"I had a big late fee for Apollo 13. It was six weeks late, and I owed the video store $40. I had misplaced the cassette. I didn't want to tell my wife about it. And I said to myself, 'I'm going to compromise the integrity of my marriage over a late fee?'"—Reed Hastings, CEO and founder of Netflix
Reed Hastings' frustrations led to the creation of Netflix, one of the fast-growing businesses of the 21st century. As a dissatisfied customer himself, Hastings knew all the hassles associated with video rental stores: late fees, excessive trips to the video store, indecision, lack of titles available, etc. His team's genius was to systematically eliminate those hassles [Editor's note: at least until its recent decison to split the company] and offer a simpler, more seamless video experience—utilizing the unlikely one-two punch of the Internet and the U.S. Post Office.
The executives behind some of today's most successful products and services—think Steve Jobs, Jeff Bezos, and Michael Bloomberg—all share an ability to experience the world through the eyes and emotions of customers. They use themselves as starting points, asking "What do I hate about this product or process?" They catalog every frustration, time-wasting complication, and source of uncertainty. Once they have created a "hassle map," an inventory of every difficulty associated with every step in the process of buying, using, and discarding of their products, they work ruthlessly to eliminate or minimize each one. The end result? Products that people love and competitors can't copy.
Mapping your customers' hassles should be a top priority. Your customers' hassle map is your agenda; it determines your engineering, design, marketing, partners, and competitors.
Creating a hassle map
A hassle map can be a purely mental construct, or a literal map; it can be a top-down or bottom-up exercise. There's no one "right way," but a good way to start the conversation is by asking, What do you hate? What makes you furious? Actually watching customers is even more instructive—because people don't always tell you what they think, and don't often do what they say. Nokia, for example, hires anthropologists and psychologists to understand consumer behavior in India, and CareMore visits elderly patients at home to find potential danger zones, such as rugs that may trip them.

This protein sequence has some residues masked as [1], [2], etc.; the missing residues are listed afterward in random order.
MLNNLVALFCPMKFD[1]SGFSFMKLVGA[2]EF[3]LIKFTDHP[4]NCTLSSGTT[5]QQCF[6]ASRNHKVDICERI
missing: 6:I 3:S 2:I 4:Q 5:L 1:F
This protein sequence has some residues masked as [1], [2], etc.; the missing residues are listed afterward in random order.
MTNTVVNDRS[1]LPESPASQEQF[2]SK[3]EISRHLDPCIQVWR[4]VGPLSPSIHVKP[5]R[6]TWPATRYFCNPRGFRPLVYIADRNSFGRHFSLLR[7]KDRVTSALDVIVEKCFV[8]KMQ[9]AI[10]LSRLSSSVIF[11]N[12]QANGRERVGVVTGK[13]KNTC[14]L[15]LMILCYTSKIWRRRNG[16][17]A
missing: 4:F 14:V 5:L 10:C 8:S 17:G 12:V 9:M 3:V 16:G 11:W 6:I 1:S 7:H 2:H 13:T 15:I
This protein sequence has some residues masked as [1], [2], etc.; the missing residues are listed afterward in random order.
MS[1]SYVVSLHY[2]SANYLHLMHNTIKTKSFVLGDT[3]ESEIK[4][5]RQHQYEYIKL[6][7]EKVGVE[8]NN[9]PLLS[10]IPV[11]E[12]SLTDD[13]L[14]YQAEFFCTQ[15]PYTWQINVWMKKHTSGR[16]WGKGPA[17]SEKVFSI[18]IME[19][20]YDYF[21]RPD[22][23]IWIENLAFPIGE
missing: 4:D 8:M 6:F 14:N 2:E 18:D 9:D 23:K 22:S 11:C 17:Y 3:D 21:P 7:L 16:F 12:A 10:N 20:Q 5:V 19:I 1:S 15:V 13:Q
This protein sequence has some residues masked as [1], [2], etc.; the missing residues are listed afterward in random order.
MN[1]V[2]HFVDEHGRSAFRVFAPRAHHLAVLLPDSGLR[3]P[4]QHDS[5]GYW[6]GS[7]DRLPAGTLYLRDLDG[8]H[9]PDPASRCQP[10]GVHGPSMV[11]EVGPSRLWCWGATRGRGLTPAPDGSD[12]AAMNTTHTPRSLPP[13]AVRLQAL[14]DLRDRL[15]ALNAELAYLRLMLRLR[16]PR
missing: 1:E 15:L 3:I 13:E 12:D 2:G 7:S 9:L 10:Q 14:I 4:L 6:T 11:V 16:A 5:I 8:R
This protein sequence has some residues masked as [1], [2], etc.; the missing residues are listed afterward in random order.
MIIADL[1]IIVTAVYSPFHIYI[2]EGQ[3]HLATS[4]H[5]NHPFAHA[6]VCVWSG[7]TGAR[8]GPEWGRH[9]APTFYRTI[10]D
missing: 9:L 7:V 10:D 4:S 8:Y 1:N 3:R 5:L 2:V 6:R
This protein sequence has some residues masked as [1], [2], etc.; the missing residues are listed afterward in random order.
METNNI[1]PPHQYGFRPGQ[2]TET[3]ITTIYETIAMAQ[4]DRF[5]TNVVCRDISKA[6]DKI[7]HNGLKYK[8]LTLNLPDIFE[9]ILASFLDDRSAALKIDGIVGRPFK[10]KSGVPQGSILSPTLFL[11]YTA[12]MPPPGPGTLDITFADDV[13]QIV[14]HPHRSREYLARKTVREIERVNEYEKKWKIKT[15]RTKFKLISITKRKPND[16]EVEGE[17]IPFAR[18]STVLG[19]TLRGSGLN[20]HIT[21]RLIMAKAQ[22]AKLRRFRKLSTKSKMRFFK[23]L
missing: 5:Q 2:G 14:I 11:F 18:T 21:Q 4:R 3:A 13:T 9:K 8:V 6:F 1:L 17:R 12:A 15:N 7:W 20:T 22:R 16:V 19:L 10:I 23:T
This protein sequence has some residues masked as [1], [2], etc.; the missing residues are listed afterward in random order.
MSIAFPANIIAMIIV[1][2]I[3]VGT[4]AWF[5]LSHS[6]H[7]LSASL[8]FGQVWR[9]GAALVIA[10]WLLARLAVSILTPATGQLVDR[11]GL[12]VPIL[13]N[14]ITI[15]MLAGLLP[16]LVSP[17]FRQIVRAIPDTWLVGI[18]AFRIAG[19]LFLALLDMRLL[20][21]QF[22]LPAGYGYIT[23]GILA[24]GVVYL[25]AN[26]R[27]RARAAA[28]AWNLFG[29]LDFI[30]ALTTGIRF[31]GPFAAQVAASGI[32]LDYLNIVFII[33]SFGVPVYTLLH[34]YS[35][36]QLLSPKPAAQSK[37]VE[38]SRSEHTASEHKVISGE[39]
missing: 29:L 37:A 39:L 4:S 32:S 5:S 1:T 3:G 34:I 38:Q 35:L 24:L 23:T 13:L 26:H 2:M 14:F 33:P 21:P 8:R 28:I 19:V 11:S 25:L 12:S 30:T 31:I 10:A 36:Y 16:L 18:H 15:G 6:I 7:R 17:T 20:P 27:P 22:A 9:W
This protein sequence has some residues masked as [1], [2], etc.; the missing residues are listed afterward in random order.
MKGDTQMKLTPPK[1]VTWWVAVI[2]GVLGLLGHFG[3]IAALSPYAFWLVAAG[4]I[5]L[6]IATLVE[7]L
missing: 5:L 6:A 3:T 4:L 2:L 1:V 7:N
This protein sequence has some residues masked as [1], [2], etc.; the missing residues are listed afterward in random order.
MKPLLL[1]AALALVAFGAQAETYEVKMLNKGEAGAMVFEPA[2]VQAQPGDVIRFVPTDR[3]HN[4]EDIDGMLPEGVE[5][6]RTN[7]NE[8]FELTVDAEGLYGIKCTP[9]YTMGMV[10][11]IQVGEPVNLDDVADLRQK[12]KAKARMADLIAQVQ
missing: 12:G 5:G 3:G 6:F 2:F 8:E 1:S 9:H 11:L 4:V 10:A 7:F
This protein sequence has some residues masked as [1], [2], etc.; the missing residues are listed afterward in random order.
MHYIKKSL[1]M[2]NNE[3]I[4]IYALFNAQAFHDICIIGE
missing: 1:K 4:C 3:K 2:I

Accepting that there is no "average" customer, you need to "de-average," looking at customer experience from multiple perspectives, for multiple customer segments (core users, trialists, high potentials, etc.), and for different players in the value chain. The idea is to look at each type of customer, not the customer. You may draw anywhere from seven to 12 hassle maps for any customer situation. Zipcar, for example, uncovered different hassle maps for urbanites, students, city fleet managers—as well as for small businesses, big businesses, city rail systems, and apartment complexes.
Connecting the dots for customers
Armed with thousands of data points from customer observations, quantify the hot spots—the biggest drivers of consumer behavior. Netflix found the #1 driver was quick delivery of DVDs—and has since opened 56 distribution centers across the U.S. to virtually ensure next-day delivery to all Americans. Meanwhile, it went through 150 iterations of its mailing envelope to ensure speed of opening and safety of its contents.
The very best players always look at the customers' problems through a wide-angle lens. Smart hassle-fixers look outside their home industry to connect the dots from multiple value chains to solve the customer's problem. It has become standard operating procedure for Amazon, Apple, and Google. Or think of Nespresso: It swerved outside owner Nestlé's packaged goods' realm of expertise to develop a sexy kitchen appliance, en route to cracking the at-home espresso market, which it now dominates in Europe.
Finally, quantify the economics for both consumer and provider—what will best improve customer experience at an acceptable cost to you? What will save money for both? This process allows you to evaluate trade-offs and prioritize your actions—addressing both the economic and emotional elements of the hassle map. Often, what makes a simple, seamless product or service for the consumer results in more efficient processes on the business side, reducing producer costs.
Hassle maps are never static; they morph over time as new technologies and new behaviors change the contours of current maps. The speed-of-delivery hassles Netflix solved have changed, and as movie delivery moved to streaming, Netflix changed accordingly (and now accounts for 30% of nighttime Internet traffic). What will be the next hassle map? Sorting through millions of choices with a Google-like algorithm?
There's a huge gap between what customers buy and what customers want. Master hassle-mappers discern that gap and fill it, unlocking demand no matter what the state of the economy.
Adrian Slywotzky is a partner at the global management consulting firm Oliver Wyman and a best-selling author. This article is based on material from his new book, Demand: Creating What People Love Before They Know They Want It (Crown Business), to be released on October 4, 2011. Follow the Demand blog at www.demandthebook.com.
[Image: Flickr user jeanbaptisteparis]